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To buzz or not to buzz: Bee behaviour on Sprengelia (Ericaceae)


Johnson, K, To buzz or not to buzz: Bee behaviour on Sprengelia (Ericaceae), School of Geography & Environmental Studies Conference Abstracts 2010, 28 June 2010, Sandy Bay (2010) [Conference Extract]


Buzz pollination is unusual in the Styphelioideae, Ericaceae. Sprengelia incarnata and S. propinqua have floral characteristics that suggested they might be adapted to buzz pollination, which has been mooted as a transitional stage to wind pollination. To test whether their flowers are adapted for buzz pollination we observed the behaviour of visiting animals and the floral, pollen and scent attributes of both species. We found that S. incarnata is sonicated by five short-tongued native bee species and S. propinqua is groomed by two. The introduced honeybee (Apis mellifera) visited S. propinqua but ignored S. incarnata. The two Sprengelia species have overlapping pollinator profiles, but have diverged enough in their pollen attributes to elicit different behaviours from the same bee species. Sprengelia propinqua has an additional functional group of potential pollinators: represented by the long-tongued A. mellifera. Both species had similar floral scent profiles but S. incarnata had smaller and drier pollen: a necessary pre-adaptation for ambophily and wind pollination.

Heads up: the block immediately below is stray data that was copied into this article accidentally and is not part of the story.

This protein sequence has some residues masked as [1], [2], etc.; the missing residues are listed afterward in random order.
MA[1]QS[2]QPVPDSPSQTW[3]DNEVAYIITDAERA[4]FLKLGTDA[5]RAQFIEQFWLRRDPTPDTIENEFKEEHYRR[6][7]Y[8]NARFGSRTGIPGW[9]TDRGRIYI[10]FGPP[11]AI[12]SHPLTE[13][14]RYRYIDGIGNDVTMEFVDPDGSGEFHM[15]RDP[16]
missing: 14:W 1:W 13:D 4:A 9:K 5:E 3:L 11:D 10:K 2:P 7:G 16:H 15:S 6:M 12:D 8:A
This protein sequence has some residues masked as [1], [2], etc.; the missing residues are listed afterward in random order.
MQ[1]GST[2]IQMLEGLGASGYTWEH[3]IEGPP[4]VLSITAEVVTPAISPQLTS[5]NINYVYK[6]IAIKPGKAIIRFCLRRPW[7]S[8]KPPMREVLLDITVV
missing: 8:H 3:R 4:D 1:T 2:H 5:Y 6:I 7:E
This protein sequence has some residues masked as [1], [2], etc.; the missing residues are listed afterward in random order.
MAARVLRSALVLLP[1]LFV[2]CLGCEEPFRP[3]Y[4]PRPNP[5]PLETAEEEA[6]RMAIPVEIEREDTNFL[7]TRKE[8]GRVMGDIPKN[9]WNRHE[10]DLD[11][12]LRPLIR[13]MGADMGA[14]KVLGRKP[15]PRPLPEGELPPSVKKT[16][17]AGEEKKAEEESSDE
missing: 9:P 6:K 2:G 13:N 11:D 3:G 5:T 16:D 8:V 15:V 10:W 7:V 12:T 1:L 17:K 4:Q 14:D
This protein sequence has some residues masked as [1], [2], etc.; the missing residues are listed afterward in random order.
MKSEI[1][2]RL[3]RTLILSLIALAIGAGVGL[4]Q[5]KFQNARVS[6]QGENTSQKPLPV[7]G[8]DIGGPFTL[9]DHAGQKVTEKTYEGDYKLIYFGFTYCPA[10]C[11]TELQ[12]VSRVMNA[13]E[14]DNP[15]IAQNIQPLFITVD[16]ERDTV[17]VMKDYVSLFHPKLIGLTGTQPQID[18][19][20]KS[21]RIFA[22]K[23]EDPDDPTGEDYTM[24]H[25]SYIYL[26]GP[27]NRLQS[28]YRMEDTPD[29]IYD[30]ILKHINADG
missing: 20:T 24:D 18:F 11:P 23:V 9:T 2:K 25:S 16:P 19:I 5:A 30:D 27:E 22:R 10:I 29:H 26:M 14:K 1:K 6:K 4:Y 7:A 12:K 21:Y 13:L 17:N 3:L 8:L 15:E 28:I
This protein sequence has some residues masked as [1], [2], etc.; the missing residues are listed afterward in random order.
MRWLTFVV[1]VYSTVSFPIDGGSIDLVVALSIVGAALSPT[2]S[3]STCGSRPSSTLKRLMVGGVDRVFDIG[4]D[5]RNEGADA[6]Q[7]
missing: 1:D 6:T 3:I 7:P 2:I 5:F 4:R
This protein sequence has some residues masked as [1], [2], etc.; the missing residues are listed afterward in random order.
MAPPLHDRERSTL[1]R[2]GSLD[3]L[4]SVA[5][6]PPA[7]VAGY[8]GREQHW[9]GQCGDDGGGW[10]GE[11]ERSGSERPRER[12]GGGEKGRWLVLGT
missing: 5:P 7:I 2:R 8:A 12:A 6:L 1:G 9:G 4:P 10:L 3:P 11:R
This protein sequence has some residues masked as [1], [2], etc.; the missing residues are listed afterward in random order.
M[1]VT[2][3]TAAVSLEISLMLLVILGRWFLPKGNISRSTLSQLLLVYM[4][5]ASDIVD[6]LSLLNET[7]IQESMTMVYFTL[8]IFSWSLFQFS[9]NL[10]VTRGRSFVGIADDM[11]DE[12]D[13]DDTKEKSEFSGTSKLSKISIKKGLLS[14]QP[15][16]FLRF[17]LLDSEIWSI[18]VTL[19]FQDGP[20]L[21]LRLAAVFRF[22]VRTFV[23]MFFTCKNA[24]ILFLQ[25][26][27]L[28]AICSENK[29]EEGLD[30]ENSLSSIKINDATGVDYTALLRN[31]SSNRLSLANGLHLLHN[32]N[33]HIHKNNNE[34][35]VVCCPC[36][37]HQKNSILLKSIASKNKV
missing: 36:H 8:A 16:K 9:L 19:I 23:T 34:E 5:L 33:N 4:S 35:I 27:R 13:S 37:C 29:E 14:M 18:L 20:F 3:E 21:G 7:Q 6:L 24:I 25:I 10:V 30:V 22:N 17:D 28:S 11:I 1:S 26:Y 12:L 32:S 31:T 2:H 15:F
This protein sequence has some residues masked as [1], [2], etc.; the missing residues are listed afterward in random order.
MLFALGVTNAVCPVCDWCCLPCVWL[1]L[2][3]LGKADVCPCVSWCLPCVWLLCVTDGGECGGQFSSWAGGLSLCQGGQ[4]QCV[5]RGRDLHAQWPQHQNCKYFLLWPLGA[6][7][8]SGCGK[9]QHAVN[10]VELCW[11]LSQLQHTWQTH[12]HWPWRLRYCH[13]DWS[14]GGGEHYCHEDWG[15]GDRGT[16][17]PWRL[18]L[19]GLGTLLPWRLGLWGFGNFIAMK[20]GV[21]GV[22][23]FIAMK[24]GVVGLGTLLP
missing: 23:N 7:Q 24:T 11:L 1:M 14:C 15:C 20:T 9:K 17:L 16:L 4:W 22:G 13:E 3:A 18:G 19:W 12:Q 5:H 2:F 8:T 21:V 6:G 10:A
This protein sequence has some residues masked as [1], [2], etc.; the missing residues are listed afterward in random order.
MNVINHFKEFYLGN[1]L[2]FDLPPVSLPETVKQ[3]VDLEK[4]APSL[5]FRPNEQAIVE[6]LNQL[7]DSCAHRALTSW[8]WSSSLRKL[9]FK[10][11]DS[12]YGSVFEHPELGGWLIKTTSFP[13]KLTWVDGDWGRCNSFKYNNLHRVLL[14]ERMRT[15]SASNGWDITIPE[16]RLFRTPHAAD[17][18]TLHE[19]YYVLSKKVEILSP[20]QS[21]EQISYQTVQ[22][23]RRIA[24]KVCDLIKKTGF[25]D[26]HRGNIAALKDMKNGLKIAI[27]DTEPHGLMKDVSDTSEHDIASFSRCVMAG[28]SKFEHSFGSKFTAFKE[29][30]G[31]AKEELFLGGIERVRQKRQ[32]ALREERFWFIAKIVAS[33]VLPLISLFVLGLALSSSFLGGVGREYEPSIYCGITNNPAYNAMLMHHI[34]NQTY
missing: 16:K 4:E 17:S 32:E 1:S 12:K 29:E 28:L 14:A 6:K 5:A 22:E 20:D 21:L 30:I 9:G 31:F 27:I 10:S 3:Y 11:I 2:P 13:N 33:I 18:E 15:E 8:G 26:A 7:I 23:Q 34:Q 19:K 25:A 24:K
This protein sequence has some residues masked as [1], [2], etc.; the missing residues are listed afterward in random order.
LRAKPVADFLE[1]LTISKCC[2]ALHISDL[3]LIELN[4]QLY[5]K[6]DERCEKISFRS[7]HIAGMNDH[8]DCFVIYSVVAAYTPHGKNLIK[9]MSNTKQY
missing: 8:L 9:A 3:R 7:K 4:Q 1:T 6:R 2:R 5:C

Item Details

Item Type:Conference Extract
Keywords:pollination, Sprengelia, bees
Research Division:Biological Sciences
Research Group:Ecology
Research Field:Behavioural ecology
Objective Division:Expanding Knowledge
Objective Group:Expanding knowledge
Objective Field:Expanding knowledge in the biological sciences
UTAS Author:Johnson, K (Dr Karen Johnson)
ID Code:65560
Year Published:2010
Deposited By:Geography and Environmental Studies
Deposited On:2010-11-23
Last Modified:2021-03-22

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